A widening repertoire of therapeutic, research and educational uses for human tissue brings narratives of global 'shortage' and questions of how communities might secure the ethical procurement of tissue. How might these developments be shaping how death is conceived?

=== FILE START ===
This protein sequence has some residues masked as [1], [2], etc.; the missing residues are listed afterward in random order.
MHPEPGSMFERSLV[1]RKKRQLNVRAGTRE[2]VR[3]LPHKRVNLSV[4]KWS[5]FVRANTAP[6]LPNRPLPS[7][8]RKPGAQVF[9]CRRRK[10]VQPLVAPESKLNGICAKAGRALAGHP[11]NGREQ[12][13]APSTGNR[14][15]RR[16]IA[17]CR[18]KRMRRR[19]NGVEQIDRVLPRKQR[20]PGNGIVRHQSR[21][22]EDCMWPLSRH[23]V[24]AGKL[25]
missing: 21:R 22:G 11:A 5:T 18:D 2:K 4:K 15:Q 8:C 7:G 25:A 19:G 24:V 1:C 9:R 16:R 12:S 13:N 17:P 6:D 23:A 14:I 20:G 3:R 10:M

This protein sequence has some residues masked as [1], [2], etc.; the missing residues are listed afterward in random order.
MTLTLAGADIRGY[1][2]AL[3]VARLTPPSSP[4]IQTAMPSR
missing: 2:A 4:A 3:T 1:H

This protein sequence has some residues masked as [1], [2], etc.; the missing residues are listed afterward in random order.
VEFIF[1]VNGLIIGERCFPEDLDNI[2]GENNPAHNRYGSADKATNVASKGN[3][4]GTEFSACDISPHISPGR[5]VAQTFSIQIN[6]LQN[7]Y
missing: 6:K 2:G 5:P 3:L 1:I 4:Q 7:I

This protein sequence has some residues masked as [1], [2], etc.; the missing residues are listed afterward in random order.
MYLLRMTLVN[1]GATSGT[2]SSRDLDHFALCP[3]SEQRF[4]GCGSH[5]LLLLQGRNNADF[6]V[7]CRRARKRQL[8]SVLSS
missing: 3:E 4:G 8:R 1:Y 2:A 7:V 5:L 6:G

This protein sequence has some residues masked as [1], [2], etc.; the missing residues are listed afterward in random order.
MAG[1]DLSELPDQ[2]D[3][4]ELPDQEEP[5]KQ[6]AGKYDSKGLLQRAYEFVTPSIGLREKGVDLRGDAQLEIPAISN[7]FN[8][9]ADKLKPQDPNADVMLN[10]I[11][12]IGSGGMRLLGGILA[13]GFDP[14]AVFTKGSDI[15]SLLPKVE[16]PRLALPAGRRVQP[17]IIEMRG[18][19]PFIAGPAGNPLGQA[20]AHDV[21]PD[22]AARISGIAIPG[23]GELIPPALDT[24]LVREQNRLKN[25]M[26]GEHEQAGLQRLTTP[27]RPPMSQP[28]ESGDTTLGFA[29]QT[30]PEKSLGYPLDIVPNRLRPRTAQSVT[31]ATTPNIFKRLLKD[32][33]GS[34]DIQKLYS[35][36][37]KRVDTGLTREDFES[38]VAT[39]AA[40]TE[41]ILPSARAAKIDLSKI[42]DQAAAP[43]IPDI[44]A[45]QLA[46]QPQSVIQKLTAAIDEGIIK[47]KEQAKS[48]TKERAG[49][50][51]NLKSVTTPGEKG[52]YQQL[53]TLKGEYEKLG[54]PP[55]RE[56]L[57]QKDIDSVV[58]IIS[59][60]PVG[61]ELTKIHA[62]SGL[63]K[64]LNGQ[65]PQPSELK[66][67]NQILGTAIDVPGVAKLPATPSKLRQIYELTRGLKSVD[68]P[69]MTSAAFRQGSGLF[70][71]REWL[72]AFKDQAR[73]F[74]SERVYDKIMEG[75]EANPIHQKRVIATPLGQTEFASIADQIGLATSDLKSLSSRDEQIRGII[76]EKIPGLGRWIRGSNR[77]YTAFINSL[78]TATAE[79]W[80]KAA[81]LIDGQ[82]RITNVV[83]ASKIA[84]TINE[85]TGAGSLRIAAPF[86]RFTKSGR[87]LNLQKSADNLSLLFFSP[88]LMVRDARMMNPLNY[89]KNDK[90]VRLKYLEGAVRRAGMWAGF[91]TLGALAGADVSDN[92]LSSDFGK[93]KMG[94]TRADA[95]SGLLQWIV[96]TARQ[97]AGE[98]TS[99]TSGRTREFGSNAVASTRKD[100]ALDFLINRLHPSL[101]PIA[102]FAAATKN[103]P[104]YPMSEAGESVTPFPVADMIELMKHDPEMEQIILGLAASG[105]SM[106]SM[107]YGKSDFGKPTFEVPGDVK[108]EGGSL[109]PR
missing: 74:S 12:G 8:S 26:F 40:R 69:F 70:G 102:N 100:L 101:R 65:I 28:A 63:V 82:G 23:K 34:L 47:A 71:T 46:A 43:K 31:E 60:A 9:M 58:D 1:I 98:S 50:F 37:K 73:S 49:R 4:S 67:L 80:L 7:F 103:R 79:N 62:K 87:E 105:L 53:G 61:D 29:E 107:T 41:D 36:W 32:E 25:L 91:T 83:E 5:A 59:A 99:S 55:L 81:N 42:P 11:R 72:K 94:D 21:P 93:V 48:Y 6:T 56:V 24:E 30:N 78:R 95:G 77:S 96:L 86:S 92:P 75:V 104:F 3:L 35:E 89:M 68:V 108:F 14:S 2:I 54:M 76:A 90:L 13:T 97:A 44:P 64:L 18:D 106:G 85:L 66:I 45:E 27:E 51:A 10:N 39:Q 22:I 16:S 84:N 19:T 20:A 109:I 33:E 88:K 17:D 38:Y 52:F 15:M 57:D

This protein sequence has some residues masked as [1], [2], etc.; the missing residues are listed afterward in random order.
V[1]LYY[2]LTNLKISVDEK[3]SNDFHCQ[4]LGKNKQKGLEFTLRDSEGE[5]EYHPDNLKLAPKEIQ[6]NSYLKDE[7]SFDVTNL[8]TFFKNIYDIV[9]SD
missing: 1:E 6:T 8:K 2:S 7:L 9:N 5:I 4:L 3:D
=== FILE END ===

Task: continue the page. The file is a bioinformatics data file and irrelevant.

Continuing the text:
The ever-widening repertoire of therapeutic, research and educational uses for human tissue has ushered in narratives of global 'shortage'. Efforts to procure human tissue ethically to meet these needs has stimulated analogue and digital media campaigns by governments, medical services and communities across the world to address this issue. Our contention is that these practices are beginning to shape the ways that death is conceived, given meaning and managed at the level of disposal across a range of different traditions, both religious and secular. Specifically, there is an insertion of the demands of biomedicine into the complex exchanges that every death initiates and the way that these might then unfold over time. Whether it be exhortations to sign up for an organ donor register, complete a living will or pledge one's body to medical science, there is a growing alignment of personal, relational and spiritual moralities and ideas of secondary uses of the body and its parts at death. In this panel we are seeking to attract papers that explore the following question: What are the temporalities implicit in contemporary donation practices? We welcome papers that explore donation practices in different cultural traditions and the ways in which biomedical rhetorics articulate with the diverse ways in which death is given recognition, meaning and significance over and above each individual death.